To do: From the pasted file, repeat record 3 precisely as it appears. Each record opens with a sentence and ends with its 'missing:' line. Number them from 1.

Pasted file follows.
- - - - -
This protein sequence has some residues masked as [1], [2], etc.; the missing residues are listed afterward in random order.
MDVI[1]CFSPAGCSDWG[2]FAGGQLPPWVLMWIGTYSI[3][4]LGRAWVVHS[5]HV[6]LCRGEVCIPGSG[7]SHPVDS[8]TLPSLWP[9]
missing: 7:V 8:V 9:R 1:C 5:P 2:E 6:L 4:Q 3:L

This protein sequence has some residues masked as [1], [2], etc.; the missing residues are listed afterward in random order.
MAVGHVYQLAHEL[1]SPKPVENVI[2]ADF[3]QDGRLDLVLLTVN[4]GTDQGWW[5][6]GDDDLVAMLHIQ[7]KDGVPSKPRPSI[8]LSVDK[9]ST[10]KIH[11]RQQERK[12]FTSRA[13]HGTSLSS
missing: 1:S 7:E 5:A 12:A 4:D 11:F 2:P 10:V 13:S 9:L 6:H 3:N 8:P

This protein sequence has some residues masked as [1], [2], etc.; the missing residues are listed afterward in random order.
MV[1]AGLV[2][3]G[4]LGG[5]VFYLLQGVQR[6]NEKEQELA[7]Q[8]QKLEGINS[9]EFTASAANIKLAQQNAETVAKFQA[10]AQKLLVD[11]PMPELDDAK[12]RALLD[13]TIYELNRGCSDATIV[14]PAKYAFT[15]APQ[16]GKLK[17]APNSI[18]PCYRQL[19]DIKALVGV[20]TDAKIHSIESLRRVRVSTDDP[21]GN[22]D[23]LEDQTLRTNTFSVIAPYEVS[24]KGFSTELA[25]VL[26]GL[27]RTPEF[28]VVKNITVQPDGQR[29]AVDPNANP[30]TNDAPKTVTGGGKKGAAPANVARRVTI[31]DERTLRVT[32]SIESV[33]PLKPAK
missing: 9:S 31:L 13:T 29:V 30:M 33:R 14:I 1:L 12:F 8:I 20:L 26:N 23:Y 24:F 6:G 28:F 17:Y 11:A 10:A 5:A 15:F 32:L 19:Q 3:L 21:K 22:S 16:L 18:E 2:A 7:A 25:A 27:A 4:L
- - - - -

This protein sequence has some residues masked as [1], [2], etc.; the missing residues are listed afterward in random order.
MV[1]AGLV[2][3]G[4]LGG[5]VFYLLQGVQR[6]NEKEQELA[7]Q[8]QKLEGINS[9]EFTASAANIKLAQQNAETVAKFQA[10]AQKLLVD[11]PMPELDDAK[12]RALLD[13]TIYELNRGCSDATIV[14]PAKYAFT[15]APQ[16]GKLK[17]APNSI[18]PCYRQL[19]DIKALVGV[20]TDAKIHSIESLRRVRVSTDDP[21]GN[22]D[23]LEDQTLRTNTFSVIAPYEVS[24]KGFSTELA[25]VL[26]GL[27]RTPEF[28]VVKNITVQPDGQR[29]AVDPNANP[30]TNDAPKTVTGGGKKGAAPANVARRVTI[31]DERTLRVT[32]SIESV[33]PLKPAK
missing: 9:S 31:L 13:T 29:V 30:M 33:R 14:I 1:L 12:F 8:I 20:L 26:N 23:Y 24:F 6:G 28:F 17:Y 11:A 10:A 5:A 15:F 32:L 19:Q 3:L 21:K 22:S 16:L 18:E 2:A 7:A 25:A 27:A 4:L